Over the next couple weeks, we'll be evaluating some of the top draft prospects who are likely to be available when the Los Angeles Kings make their first round selection at #13. For starters, here's a quick run-through of prospects who maybe, just maybe, could slip to that spot.
TSN's recent draft rankings are a compilation of profiles and rankings from various analysts, and they talk of a Top 11: eleven prospects who, for whatever reason, appear to be on their own tier in the 2015 NHL Draft class. We examined a few mock drafts and found that this generally holds up; these players, without fail, were all selected by the time the 14 lottery (ugh) teams had made their picks.
We're going to have longer pieces on the best and brightest players who fall outside of this Top 11, and we're going to skip over the consensus Top 5, who should be summarized as "LA, take this guy if he's available, don't be stupid." (Those five are all in the picture above.) So, here's a rundown of the players in the 6-11 range; cross your fingers hard enough, and one of them might be around when LA steps to the podium.
Matthew Barzal (C)
Why he could drop to #13: Barzal sustained a knee injury earlier this year, which could scare off a few teams who have any doubts about his puck-handling and play-making abilities in the wake of his injuries.
Why he probably won't drop to #13 (and why LA should take him if he does): Barzal had a terrific WJC campaign (3 G/9 A in 7 games), which should remove those doubts about his puck-handling and play-making abilities in the wake of his injuries.
Lawson Crouse (LW)
Why he could drop to #13: Crouse has been the center of some heated debate as to whether he's worthy of the top-5 rankings he carried earlier this season. The main culprit: his underwhelming point totals, which suggest a lack of offensive upside. Recent rankings and mock drafts have him out of the top five. Just a little bit further...
Why he probably won't drop to #13 (and why LA should take him if he does): Come on, do you really see 12 NHL general managers passing up an 18-year-old winger who is 6'4" and can skate?
Ivan Provorov (D)
Why he could drop to #13: As long as "The Russian Factor" is still a thing, there's always the chance of an otherwise lauded prospect sliding down the board due to his birthplace. He's also a blueliner who's "only" 6 feet tall.
Why he probably won't drop to #13 (and why LA should take him if he does): Provorov's spent four years proving himself in North America, and was a point-per-game player in the WHL. He's also got enough physicality to complement his smarts and his skills with the puck.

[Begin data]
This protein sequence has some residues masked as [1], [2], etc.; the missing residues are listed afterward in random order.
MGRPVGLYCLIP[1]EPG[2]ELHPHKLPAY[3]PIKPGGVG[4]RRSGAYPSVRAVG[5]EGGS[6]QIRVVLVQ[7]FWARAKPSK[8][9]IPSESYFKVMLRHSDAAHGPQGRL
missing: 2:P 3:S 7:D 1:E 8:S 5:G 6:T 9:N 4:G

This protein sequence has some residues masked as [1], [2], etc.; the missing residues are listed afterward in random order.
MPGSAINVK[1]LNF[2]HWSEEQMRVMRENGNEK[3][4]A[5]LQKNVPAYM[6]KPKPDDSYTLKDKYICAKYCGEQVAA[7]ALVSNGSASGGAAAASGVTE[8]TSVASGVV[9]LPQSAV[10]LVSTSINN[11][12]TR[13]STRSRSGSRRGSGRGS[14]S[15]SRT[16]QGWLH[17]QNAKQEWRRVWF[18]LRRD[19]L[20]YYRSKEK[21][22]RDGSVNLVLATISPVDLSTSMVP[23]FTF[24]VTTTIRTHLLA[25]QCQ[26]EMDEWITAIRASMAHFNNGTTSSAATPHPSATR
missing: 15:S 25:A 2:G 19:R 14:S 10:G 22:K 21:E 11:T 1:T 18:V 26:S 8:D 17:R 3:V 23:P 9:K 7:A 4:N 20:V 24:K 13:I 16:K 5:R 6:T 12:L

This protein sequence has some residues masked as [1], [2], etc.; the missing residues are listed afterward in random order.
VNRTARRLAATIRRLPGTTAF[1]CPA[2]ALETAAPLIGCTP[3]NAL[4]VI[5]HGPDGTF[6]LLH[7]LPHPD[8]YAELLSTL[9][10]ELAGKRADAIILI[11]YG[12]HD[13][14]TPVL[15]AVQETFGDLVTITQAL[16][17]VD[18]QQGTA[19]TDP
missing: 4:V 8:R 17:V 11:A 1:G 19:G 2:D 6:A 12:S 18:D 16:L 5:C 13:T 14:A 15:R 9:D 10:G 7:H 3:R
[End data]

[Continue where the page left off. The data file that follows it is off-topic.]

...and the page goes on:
Mikko Rantanen (C/RW)
Why he could drop to #13: There are some concerns that Rantanen isn't assertive enough given how big he is and how well he functions on offense; I can think of some European players who were passed up in the draft for those reasons.
Why he probably won't drop to #13 (and why LA should take him if he does): The draft's top-ranked European player survived a full season at Finland's highest level last year, and he has more than enough in the size, skating, and skill departments to make up for the fact that an 18-year-old playing in a top league might not shoot as much as scouts want him to.
Zach Werenski (D)
Why he could drop to #13: Last year, the third defenseman wasn't taken until pick #14. Assuming Werenski is the third-best defenseman out there, could the recent trend towards picking centers highly leave this guy ripe for the picking?
Why he probably won't drop to #13 (and why LA should take him if he does): Werenski is physically ready, played very well in his freshman season at Michigan, and has the tools to thrive on any team that does decide to focus on defense.
Pavel Zacha (C/LW)
Why he could drop to #13: Especially for a player who is as naturally gifted (and has spent as little time in North America) as Zacha, whispers about consistency and time missed due to suspension/injury can give teams pause during the front end of the first round.
Why he probably won't drop to #13 (and why LA should take him if he does): His size and strength, combined with the scoring abilities he has showcased, should outweigh those other concerns for someone whose floor is probably still as a decent bottom-six forward.
Tomorrow, we'll start looking at some of the players who could, and should, be on the board when the Kings get to make their choice.